I played parts of three seasons after my college career between the ECHL and the AHL, spending the vast majority of it in the former. I touched five pro rosters (seven if you count training camps) in that time, getting traded once, called-up and sent down a couple of others.
Here’s everything – well, the majority, at least – of what the ECHL lifestyle looks like:
The two ECHL conferences are very different. In the West, the cities are widespread and pretty awesome – Salt Lake City, Phoenix, Long Beach (my first pro game), Boise (a great little city), a couple in northern California (meh, at least they were warm), and Victoria, BC. So naturally, you fly pretty much everywhere.
For those of you who haven’t heard of a “sleeper bus,” it’s what a lot of teams in the Eastern Conference take. The teams are closer together there, so you tend to bus to games the day of, then travel back at night in your “bunk.”
Your “bunk” is a coffin, almost exactly, with a drop down DVD that may or may not work. They’re stacked to the ceiling, and everyone gets one. When I was in Reading, we drove to Elmira, NY, and drove back through the night after the game. Being a touch claustrophobic, I sat up at the gathering table at the back of the bus for the majority of the drive, took a pain pill, and waited out the night. I wish I had blogged back then, just to remember what on God’s green earth could’ve possibly been going through my mind.
Because of the difference in lifestyle, the league has taken form.
The Western Conference has a good deal more of the “older guys” (30+) who are generally team captains, who make a decent living (over $1000 a week with rent and utilities paid for), who don’t have to try too hard before playoffs and just generally love the game.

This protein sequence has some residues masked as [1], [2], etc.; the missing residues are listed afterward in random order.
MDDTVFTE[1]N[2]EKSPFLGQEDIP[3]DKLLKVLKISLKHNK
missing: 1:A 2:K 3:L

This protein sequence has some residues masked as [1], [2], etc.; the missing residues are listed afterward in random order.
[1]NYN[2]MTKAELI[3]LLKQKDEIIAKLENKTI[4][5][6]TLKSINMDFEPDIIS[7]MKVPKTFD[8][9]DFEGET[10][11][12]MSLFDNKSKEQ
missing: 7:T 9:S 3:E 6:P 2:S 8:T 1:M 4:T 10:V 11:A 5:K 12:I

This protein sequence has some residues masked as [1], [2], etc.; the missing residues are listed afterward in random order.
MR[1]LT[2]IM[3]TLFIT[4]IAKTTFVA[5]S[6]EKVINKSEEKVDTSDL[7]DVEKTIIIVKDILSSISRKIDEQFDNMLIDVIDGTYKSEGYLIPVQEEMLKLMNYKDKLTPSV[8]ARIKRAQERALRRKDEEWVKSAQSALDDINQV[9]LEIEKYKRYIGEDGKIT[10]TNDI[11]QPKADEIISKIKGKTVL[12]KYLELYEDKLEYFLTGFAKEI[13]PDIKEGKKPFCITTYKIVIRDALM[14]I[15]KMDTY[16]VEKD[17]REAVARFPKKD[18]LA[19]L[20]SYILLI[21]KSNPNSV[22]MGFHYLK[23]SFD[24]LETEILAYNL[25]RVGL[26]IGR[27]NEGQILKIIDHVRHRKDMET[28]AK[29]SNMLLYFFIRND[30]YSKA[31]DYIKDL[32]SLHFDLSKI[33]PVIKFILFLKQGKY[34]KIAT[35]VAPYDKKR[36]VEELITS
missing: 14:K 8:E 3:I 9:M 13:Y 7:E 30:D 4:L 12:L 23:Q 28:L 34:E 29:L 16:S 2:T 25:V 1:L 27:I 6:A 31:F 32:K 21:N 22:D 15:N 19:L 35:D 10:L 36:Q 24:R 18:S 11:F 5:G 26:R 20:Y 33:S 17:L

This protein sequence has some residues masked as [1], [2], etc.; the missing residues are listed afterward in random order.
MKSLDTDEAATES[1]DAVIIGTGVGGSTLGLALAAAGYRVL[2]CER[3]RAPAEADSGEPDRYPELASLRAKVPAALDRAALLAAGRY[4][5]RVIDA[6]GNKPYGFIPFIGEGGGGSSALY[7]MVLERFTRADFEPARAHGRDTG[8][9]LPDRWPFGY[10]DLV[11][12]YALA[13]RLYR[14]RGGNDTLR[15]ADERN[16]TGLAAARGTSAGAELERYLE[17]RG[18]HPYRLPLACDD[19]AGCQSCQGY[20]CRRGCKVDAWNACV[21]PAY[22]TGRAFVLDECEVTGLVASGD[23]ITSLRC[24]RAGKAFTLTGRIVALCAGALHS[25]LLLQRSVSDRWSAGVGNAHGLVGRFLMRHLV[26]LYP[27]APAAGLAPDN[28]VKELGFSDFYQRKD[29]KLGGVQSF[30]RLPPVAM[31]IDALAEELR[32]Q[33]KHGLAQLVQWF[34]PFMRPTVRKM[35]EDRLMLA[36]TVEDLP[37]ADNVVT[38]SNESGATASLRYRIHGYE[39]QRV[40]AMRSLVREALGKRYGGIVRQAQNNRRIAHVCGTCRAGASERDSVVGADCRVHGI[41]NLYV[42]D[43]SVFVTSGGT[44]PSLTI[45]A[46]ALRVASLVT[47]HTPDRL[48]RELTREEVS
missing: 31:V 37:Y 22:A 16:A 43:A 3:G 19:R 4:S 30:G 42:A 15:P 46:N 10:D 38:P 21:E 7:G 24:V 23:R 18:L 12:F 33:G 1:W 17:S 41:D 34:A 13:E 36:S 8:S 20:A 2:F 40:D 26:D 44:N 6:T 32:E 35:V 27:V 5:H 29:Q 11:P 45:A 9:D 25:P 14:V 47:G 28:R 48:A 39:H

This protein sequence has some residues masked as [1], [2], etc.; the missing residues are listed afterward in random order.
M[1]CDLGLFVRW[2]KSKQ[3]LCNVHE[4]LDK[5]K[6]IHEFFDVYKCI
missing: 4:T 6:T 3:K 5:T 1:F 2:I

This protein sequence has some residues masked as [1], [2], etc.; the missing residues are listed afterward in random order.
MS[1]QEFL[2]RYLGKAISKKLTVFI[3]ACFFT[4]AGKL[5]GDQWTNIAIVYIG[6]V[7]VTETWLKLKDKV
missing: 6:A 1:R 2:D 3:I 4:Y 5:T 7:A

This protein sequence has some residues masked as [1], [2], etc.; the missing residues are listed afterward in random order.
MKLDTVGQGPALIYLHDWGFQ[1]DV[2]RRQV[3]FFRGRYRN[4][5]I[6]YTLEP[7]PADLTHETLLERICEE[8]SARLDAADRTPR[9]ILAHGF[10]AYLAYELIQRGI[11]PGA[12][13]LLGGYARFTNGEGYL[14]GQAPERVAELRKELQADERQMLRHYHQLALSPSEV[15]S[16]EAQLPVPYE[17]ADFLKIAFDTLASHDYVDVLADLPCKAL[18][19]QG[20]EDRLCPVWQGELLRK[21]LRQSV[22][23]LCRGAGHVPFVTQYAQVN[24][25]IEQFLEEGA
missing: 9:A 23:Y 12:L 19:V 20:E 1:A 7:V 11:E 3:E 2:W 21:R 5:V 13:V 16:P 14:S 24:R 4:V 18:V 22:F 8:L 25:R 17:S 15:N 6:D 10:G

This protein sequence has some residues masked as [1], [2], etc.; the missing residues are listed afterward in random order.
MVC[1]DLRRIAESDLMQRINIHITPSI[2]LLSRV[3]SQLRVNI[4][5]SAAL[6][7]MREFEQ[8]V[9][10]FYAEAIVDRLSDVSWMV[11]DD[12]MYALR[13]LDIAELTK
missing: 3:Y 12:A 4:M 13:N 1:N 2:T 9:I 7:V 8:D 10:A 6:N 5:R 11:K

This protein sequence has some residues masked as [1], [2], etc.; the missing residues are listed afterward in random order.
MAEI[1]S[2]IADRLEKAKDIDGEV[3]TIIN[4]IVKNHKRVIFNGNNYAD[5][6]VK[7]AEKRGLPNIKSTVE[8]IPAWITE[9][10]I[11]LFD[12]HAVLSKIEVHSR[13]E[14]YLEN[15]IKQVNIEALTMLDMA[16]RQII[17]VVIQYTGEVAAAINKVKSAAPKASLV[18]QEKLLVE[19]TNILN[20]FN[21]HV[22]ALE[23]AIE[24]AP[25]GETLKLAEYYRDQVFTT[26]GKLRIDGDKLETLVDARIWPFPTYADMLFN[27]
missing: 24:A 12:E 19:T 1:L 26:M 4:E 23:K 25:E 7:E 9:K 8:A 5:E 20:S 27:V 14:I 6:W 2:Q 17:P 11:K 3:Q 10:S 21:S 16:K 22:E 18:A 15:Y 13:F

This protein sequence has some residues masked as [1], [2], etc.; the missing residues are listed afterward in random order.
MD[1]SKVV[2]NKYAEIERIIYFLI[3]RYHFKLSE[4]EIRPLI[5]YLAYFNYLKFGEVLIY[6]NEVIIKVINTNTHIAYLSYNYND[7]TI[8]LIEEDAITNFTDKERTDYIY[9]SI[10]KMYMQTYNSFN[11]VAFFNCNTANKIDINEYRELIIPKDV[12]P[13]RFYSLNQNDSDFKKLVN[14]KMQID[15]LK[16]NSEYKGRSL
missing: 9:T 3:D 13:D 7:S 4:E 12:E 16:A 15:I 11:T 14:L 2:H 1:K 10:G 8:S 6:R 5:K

I played with Marty Flichel, Darrell Hay, Scott Ford, Travis Rycroft, and a whole host of other names in the West who were over 30 who really piloted our team’s ship.
But because the West is so far from the majority of AHL/NHL teams, it’s not the best place to play if you’re hoping to get called up. If an AHL team finds out at morning skate that a guy can’t go that night because he’s sick, or his injury flared up, or whatever, they’re certainly not going to book a flight for a kid from California to come play on the East Coast when there’s a dozen teams within a two hour driving radius that they can pull a body from.
So, out East is younger, with more hungry kids trying to climb the ranks (with no AHL contract, any team can call you up), while the West is generally older, with a mix of players who are either drafted or under contract with a team in a higher league.
The hockey itself is likely better than you think.
Teams only dress 10 forwards, meaning you roll three lines, and generally have some slug that sits on the end of the bench waiting for his turn to work into a rotation, or go beat someone up. The purpose of the small roster (aside from saving money), is that it’s a developmental league. You don’t learn much sitting on the bench, so if you’re on an ECHL team, you’re guaranteed to get minutes.
There’s politics (though it’s a stretch to call them that) about who gets power play time, and who gets to play with whom, because you have players like myself who were on contract with the AHL team (so they’d like to see me get minutes and improve), and guys who just signed with the ECHL team, meaning the coach isn’t obligated to show them any extra love.